02/26/2014 12:49 EST | Updated 04/28/2014 05:59 EDT

Sears Canada same-store sales drop by 6.4%

Sears Canada Inc. saw its overall revenue fall by 9.6 per cent in the quarter ended Feb. 1, as it closes stores and sells off property.

Same-store sales, an important measure of how well individual stores did compared with the previous year, fell 6.4 per cent in the quarter, adding to fears that Sears Canada store closings have hurt consumer confidence in the retailer.

Sears attributed the drop to bitter winter weather and power outages during the holiday season.

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“We felt the effects of this most notably in the few days leading up to Christmas. In December and January, the store hours we were closed as a result of power failures or weather totalled over 220 versus just under 40 for the same period last year,” said Sears CEO Doug Campbell in a statement.

Sears closed two stores in the Toronto area, including its Eaton Centre location, and one in London, Ont., during the quarter, deeply discounting goods so it could clear the stores. More closings are to come in Richmond, B.C. and Markham, Ont. 

It also abandoned its repairs and parts business, selling off Sears Home Services, which promptly went bankrupt. 

The retailer’s profit for the quarter was $373.7 million, up from $39.9 million a year earlier. Most of the gain was the result of unusual items resulting from the downsizing, including pre-tax gains of $577.2 million related to early lease terminations and $66.3 million related to the sale of real estate joint arrangements. Sears has sold its stake in eight retail stores. 

Sears also faced costs related to the restructuring, including $51.2 million in severance costs.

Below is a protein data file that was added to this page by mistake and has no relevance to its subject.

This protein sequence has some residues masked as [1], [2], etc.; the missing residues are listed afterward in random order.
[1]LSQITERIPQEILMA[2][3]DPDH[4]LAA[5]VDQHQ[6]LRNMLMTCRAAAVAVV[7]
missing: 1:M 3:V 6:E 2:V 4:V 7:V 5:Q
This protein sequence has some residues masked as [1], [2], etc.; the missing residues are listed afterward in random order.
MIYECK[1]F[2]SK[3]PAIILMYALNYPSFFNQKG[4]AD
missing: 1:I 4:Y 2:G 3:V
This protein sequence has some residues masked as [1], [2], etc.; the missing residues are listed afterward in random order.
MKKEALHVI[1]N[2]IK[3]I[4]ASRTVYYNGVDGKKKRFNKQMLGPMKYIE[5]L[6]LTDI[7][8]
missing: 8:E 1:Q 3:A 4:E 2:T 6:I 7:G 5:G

Net earnings rise 

Net earnings for the year ended Feb. 1, 2014 were $446.5 million or $4.38 per share versus $101.2 million or 99 cents per share for the 53-week period ended Feb. 2, 2013

For the year as a whole, its falling market share is reflected in a 2.7 per cent drop in same-store sales.

Sears is feeling pressure from discount chains such as Target and Wal-Mart, who are scooping up department store business, while stores such as The Bay move to the higher end.

But Campbell said he still sees a niche for Sears Canada as a value retailer appealing to middle-class shoppers.

"The management team is focused on providing Canadians with a value proposition that resonates effectively with customers who are seeking quality products at reasonable prices," he said.

"We have taken steps to right-size the structure of the organization relative to the size of the business so, as we head into 2014, we can focus on putting into action the priorities we have identified that will help us serve Canadians more effectively, such as being in stock on fashion basics in every store in every size, expanding our online assortment and website capability, and marketing tactically to the customer segments we have identified as important for Sears."

Sears is still a substantial player in Canadian retail, with total revenues for the year of $3.99 billion, down 8.2 per cent from $4.3 billion the previous year.